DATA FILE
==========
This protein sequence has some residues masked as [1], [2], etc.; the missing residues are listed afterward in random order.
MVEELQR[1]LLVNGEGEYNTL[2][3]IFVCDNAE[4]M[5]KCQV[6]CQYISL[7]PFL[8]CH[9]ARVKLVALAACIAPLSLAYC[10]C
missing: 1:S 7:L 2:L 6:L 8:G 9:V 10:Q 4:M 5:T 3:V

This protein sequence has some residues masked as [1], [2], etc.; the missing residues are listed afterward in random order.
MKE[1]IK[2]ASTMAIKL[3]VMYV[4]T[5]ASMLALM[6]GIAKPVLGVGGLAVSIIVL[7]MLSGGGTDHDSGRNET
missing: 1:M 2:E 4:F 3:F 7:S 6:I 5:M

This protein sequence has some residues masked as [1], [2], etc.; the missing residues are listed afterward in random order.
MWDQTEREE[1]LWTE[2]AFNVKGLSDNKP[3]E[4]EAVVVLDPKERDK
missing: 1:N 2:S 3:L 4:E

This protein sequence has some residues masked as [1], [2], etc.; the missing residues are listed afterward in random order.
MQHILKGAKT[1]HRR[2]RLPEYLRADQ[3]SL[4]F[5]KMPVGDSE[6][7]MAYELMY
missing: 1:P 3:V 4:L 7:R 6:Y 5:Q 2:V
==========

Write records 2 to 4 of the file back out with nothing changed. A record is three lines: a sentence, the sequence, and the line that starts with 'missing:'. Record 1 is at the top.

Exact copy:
This protein sequence has some residues masked as [1], [2], etc.; the missing residues are listed afterward in random order.
MKE[1]IK[2]ASTMAIKL[3]VMYV[4]T[5]ASMLALM[6]GIAKPVLGVGGLAVSIIVL[7]MLSGGGTDHDSGRNET
missing: 1:M 2:E 4:F 3:F 7:S 6:I 5:M

This protein sequence has some residues masked as [1], [2], etc.; the missing residues are listed afterward in random order.
MWDQTEREE[1]LWTE[2]AFNVKGLSDNKP[3]E[4]EAVVVLDPKERDK
missing: 1:N 2:S 3:L 4:E

This protein sequence has some residues masked as [1], [2], etc.; the missing residues are listed afterward in random order.
MQHILKGAKT[1]HRR[2]RLPEYLRADQ[3]SL[4]F[5]KMPVGDSE[6][7]MAYELMY
missing: 1:P 3:V 4:L 7:R 6:Y 5:Q 2:V